Dogs and cats are fine companions for a lot of folks. Others prefer fish, hamsters, or horses. But not you. You like to live on the edge, and that includes your choice of pets.
Snakes, chinchillas, tropical birds, and other exotic animals can make for fascinating pets, but they also bring a laundry list of considerations you need to deal with before purchasing one. From obvious stuff, like habitat and food, to less apparent considerations like whether your intended pet is legal in your area, a multitude of facets of exotic pet ownership need to be thought about long and hard. Stuff like this:
Any pet is going to take green out of your wallet, but that can easily get out of hand with exotic animals. Many reptiles and amphibians need enclosures that mimic their natural habitat so they won’t feel the need to run off. Arboreal pets will need something resembling trees to hang out in. Feeding an exotic animal can get costly, as well. Many exotic pets have specialized dietary needs that will have to be catered to. If you’re not financially stable, or if you’re simply unwilling to pay so much to care for your pet, you’ll be better off not getting an exotic animal.
Some animals are just flat-out unlawful to keep in some areas of the country. You need to know if you can legally own a python or an alligator in your town. Remember, many states, cities, and counties have varying laws governing animals, so just because your baboon is legal in your state, that doesn’t mean it will be legal in your city.
Exotic pets, for the most part, haven’t been domesticated and are coming straight from the wild. That means they’ll still be slave to their natural instincts when you bring them home. It’ll take time to blunt their instincts and urges. On top of that, exotic animals can’t be housebroken, so that could get messy.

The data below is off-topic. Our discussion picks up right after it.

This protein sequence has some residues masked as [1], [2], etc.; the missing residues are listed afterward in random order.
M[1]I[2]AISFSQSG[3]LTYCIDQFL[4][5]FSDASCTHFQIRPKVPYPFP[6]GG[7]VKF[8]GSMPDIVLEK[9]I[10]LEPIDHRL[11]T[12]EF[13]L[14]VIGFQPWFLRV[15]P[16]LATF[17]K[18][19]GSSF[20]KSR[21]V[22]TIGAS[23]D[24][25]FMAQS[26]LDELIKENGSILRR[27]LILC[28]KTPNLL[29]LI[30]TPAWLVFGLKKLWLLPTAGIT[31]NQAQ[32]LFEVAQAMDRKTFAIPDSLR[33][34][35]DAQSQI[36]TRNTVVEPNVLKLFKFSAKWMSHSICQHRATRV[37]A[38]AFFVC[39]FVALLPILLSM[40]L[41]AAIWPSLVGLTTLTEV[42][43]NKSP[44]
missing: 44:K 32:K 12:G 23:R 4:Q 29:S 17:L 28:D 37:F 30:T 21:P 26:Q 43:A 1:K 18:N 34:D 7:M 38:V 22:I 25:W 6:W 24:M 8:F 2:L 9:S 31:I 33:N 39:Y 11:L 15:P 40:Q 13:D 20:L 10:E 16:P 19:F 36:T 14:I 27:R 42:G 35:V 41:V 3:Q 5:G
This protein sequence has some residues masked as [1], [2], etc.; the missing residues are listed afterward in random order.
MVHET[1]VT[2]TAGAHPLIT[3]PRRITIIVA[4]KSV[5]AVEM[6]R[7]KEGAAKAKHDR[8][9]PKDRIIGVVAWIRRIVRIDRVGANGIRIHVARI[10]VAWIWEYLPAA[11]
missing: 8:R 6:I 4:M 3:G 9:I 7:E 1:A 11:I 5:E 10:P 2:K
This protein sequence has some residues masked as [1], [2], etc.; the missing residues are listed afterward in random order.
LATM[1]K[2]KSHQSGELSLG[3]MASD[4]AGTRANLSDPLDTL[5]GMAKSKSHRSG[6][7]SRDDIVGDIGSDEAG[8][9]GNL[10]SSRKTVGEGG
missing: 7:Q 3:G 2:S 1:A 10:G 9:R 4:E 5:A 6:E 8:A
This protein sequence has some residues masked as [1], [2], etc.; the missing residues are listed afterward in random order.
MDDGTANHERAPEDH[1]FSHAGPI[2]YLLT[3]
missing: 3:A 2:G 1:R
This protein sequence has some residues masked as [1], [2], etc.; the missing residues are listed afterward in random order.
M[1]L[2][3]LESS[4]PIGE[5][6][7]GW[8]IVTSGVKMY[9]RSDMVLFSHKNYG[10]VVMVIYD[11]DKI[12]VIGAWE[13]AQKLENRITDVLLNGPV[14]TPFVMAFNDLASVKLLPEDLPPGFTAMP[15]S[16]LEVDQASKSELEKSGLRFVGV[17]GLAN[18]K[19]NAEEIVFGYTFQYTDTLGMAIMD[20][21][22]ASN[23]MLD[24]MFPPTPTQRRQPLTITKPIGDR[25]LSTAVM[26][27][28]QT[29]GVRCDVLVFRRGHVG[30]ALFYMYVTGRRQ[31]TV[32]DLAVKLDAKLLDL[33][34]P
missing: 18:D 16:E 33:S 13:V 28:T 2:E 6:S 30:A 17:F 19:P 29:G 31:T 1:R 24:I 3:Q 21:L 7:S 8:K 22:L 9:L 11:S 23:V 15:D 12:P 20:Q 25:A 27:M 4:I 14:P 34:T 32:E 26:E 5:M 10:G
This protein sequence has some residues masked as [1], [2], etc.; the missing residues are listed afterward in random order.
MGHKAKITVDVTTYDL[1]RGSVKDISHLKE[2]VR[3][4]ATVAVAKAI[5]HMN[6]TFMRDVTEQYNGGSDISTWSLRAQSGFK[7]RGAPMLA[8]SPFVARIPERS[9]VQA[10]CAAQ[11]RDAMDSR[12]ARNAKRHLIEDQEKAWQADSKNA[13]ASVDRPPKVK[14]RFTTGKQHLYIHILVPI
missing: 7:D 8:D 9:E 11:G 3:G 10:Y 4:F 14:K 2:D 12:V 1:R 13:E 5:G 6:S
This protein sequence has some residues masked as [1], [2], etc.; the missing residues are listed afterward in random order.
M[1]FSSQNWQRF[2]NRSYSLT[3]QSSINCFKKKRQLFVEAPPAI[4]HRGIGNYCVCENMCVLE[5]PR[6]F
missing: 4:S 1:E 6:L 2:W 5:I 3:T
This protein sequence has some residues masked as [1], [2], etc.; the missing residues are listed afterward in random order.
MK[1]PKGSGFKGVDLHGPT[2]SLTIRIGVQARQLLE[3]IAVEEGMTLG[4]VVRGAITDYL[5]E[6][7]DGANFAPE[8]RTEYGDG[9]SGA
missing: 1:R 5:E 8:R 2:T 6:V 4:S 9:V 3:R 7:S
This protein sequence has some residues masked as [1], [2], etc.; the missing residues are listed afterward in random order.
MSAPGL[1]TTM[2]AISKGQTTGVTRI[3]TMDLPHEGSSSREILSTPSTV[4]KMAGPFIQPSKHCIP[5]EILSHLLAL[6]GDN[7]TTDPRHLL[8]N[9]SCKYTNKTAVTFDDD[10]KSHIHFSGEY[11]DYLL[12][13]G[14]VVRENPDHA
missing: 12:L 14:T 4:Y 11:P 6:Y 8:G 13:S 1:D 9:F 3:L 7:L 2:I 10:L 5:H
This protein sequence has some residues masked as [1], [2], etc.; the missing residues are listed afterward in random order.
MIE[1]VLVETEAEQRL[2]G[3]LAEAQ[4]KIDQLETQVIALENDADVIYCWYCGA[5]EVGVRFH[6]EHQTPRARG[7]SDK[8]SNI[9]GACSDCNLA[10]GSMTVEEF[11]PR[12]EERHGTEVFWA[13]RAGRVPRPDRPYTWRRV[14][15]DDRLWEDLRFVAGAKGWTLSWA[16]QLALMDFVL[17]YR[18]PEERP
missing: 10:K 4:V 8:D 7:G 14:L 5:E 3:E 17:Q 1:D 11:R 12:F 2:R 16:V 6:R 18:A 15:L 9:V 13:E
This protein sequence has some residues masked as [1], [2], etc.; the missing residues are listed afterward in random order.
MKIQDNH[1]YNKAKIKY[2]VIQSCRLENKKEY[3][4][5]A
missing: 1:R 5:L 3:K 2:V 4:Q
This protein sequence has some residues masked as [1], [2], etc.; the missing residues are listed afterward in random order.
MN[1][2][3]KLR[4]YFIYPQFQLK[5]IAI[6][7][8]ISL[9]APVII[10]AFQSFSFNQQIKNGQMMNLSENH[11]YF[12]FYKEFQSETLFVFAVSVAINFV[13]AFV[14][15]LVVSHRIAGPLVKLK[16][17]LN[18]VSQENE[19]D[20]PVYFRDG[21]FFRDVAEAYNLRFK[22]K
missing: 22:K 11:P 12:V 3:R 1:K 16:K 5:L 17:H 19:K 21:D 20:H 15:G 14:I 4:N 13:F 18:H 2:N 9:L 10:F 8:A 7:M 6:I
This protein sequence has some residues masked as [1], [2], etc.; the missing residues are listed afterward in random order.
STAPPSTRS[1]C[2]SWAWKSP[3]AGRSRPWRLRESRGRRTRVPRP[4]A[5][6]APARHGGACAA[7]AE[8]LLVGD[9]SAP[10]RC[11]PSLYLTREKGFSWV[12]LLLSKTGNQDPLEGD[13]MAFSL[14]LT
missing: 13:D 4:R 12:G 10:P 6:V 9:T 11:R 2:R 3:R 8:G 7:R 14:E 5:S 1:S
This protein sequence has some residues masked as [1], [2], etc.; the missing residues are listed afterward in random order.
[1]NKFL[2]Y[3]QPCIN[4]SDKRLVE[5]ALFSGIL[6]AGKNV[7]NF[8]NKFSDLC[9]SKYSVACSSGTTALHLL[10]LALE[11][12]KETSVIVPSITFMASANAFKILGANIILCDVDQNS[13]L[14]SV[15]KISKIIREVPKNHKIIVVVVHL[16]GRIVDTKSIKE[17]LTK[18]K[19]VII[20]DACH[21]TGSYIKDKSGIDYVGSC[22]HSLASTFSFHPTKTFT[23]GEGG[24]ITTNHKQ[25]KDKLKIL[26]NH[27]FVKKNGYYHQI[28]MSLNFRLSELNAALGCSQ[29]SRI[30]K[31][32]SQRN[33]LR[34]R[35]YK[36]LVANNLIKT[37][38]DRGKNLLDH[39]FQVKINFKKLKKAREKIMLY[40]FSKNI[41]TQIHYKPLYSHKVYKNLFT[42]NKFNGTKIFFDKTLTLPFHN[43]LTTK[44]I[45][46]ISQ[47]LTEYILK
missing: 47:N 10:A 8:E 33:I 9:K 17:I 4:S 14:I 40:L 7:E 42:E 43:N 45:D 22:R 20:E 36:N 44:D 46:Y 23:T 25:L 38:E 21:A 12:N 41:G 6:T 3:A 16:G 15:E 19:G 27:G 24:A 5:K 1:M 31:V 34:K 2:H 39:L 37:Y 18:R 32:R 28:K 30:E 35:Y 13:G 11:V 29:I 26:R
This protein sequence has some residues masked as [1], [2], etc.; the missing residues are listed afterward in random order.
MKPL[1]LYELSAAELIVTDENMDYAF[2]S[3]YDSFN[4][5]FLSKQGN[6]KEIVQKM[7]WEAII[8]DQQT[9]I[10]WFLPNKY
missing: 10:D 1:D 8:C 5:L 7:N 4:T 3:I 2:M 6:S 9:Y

If you have small kids or elderly family members living with you, you’ll want to make sure your prospective pet won’t seriously injure any of them. Exotic animals can also carry exotic diseases that little kids and older folks are especially susceptible to. Make sure your animal isn’t a biological weapon in an exotic pet’s clothing.
Your exotic animal is likely to get sick, and in that case you need to have access to a local veterinarian with the requisite skills and willingness to treat your pet. It doesn’t hurt to have a back-up for emergencies, either. You’ll also need to find someone to see to the care of your pet while you on vacation or away from home. One other point to think about is that many exotic pets bond very closely with their owners and don’t tolerate other people very well. You may want to skip planning vacations for the rest of your pet’s life.
Your Life Plan
Because your exotic pet may live for 10 – 20 years, it will have a long-term affect on your life. It may not tolerate new people in your life, like new spouses, kids, or significant others. Many exotic animals also don’t move or re-home well, so if you’ll be moving about a lot, you may want to stick with cats.
Why You Want an Exotic Pet
This gets overlooked quite a bit by prospective exotic pet owners, but it’s pretty important to know why you want the animal in the first place. Do you want to be different? Because they look cool? Because your kids won’t shut up about it? None of those are good reasons to get an exotic animal, especially when you consider the commitment and cost it’ll take to make your exotic animal into a true blue family pet.